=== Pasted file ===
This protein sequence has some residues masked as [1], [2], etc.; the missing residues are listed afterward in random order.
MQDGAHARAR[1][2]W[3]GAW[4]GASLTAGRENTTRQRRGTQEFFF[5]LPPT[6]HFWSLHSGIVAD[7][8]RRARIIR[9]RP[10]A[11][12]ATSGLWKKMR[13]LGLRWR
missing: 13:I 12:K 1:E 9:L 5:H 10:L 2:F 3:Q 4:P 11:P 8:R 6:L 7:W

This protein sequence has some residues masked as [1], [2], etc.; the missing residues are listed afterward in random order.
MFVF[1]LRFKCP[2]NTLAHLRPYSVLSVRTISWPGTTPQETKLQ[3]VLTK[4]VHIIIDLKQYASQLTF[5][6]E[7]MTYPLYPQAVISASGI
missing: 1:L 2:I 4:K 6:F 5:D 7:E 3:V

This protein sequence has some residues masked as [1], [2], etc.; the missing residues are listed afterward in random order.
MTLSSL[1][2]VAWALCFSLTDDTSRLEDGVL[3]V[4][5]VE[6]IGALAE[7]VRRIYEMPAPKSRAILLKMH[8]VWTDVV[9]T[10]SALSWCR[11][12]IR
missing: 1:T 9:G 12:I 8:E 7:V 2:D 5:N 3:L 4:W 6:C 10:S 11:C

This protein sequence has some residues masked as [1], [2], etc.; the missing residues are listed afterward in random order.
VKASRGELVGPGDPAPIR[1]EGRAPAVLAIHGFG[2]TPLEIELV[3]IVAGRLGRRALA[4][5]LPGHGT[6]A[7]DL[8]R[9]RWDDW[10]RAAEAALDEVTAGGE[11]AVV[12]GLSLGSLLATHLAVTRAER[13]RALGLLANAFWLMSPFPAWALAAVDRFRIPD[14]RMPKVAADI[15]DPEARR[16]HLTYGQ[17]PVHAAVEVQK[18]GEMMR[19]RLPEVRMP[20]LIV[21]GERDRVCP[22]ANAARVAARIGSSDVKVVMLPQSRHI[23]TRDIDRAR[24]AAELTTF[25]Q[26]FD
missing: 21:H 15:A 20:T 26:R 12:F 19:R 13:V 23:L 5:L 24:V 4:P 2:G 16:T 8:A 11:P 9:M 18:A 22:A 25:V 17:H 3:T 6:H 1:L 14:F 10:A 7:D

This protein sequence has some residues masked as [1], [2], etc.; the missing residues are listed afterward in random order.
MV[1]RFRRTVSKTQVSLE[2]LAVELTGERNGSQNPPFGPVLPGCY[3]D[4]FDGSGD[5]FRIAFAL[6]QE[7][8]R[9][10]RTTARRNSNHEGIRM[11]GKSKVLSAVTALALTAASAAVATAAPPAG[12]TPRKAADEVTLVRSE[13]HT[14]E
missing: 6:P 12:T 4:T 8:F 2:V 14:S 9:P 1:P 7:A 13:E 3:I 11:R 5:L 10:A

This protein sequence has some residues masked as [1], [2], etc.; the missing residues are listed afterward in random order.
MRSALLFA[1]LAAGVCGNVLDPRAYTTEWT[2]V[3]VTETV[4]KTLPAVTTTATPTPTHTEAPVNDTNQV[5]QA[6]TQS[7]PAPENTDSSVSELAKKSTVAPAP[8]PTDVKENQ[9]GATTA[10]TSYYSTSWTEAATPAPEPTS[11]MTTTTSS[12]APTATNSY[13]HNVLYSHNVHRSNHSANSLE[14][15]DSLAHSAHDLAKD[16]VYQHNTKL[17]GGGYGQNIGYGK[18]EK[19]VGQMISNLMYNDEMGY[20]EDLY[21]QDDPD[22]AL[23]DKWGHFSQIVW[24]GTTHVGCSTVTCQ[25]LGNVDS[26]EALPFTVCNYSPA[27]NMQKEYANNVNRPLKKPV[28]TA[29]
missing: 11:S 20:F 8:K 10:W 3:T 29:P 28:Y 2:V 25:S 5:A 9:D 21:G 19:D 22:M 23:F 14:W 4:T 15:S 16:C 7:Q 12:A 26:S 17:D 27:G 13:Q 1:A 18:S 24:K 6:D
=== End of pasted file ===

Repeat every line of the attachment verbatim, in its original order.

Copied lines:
This protein sequence has some residues masked as [1], [2], etc.; the missing residues are listed afterward in random order.
MQDGAHARAR[1][2]W[3]GAW[4]GASLTAGRENTTRQRRGTQEFFF[5]LPPT[6]HFWSLHSGIVAD[7][8]RRARIIR[9]RP[10]A[11][12]ATSGLWKKMR[13]LGLRWR
missing: 13:I 12:K 1:E 9:L 5:H 10:L 2:F 3:Q 4:P 11:P 8:R 6:L 7:W

This protein sequence has some residues masked as [1], [2], etc.; the missing residues are listed afterward in random order.
MFVF[1]LRFKCP[2]NTLAHLRPYSVLSVRTISWPGTTPQETKLQ[3]VLTK[4]VHIIIDLKQYASQLTF[5][6]E[7]MTYPLYPQAVISASGI
missing: 1:L 2:I 4:K 6:F 5:D 7:E 3:V

This protein sequence has some residues masked as [1], [2], etc.; the missing residues are listed afterward in random order.
MTLSSL[1][2]VAWALCFSLTDDTSRLEDGVL[3]V[4][5]VE[6]IGALAE[7]VRRIYEMPAPKSRAILLKMH[8]VWTDVV[9]T[10]SALSWCR[11][12]IR
missing: 1:T 9:G 12:I 8:E 7:V 2:D 5:N 3:L 4:W 6:C 10:S 11:C

This protein sequence has some residues masked as [1], [2], etc.; the missing residues are listed afterward in random order.
VKASRGELVGPGDPAPIR[1]EGRAPAVLAIHGFG[2]TPLEIELV[3]IVAGRLGRRALA[4][5]LPGHGT[6]A[7]DL[8]R[9]RWDDW[10]RAAEAALDEVTAGGE[11]AVV[12]GLSLGSLLATHLAVTRAER[13]RALGLLANAFWLMSPFPAWALAAVDRFRIPD[14]RMPKVAADI[15]DPEARR[16]HLTYGQ[17]PVHAAVEVQK[18]GEMMR[19]RLPEVRMP[20]LIV[21]GERDRVCP[22]ANAARVAARIGSSDVKVVMLPQSRHI[23]TRDIDRAR[24]AAELTTF[25]Q[26]FD
missing: 21:H 15:A 20:T 26:R 12:F 19:R 13:V 23:L 5:L 24:V 4:P 2:G 16:T 8:A 11:P 9:M 18:A 22:A 25:V 17:H 3:T 6:H 1:L 14:F 10:A 7:D

This protein sequence has some residues masked as [1], [2], etc.; the missing residues are listed afterward in random order.
MV[1]RFRRTVSKTQVSLE[2]LAVELTGERNGSQNPPFGPVLPGCY[3]D[4]FDGSGD[5]FRIAFAL[6]QE[7][8]R[9][10]RTTARRNSNHEGIRM[11]GKSKVLSAVTALALTAASAAVATAAPPAG[12]TPRKAADEVTLVRSE[13]HT[14]E
missing: 6:P 12:T 4:T 8:F 2:V 14:S 9:P 1:P 7:A 13:E 3:I 11:R 5:L 10:A

This protein sequence has some residues masked as [1], [2], etc.; the missing residues are listed afterward in random order.
MRSALLFA[1]LAAGVCGNVLDPRAYTTEWT[2]V[3]VTETV[4]KTLPAVTTTATPTPTHTEAPVNDTNQV[5]QA[6]TQS[7]PAPENTDSSVSELAKKSTVAPAP[8]PTDVKENQ[9]GATTA[10]TSYYSTSWTEAATPAPEPTS[11]MTTTTSS[12]APTATNSY[13]HNVLYSHNVHRSNHSANSLE[14][15]DSLAHSAHDLAKD[16]VYQHNTKL[17]GGGYGQNIGYGK[18]EK[19]VGQMISNLMYNDEMGY[20]EDLY[21]QDDPD[22]AL[23]DKWGHFSQIVW[24]GTTHVGCSTVTCQ[25]LGNVDS[26]EALPFTVCNYSPA[27]NMQKEYANNVNRPLKKPV[28]TA[29]
missing: 11:S 20:F 8:K 10:W 3:T 29:P 28:Y 2:V 25:S 5:A 9:D 21:G 19:D 22:M 23:F 14:W 4:T 15:S 16:C 7:Q 12:A 26:S 17:D 27:G 13:Q 1:A 18:S 24:K 6:D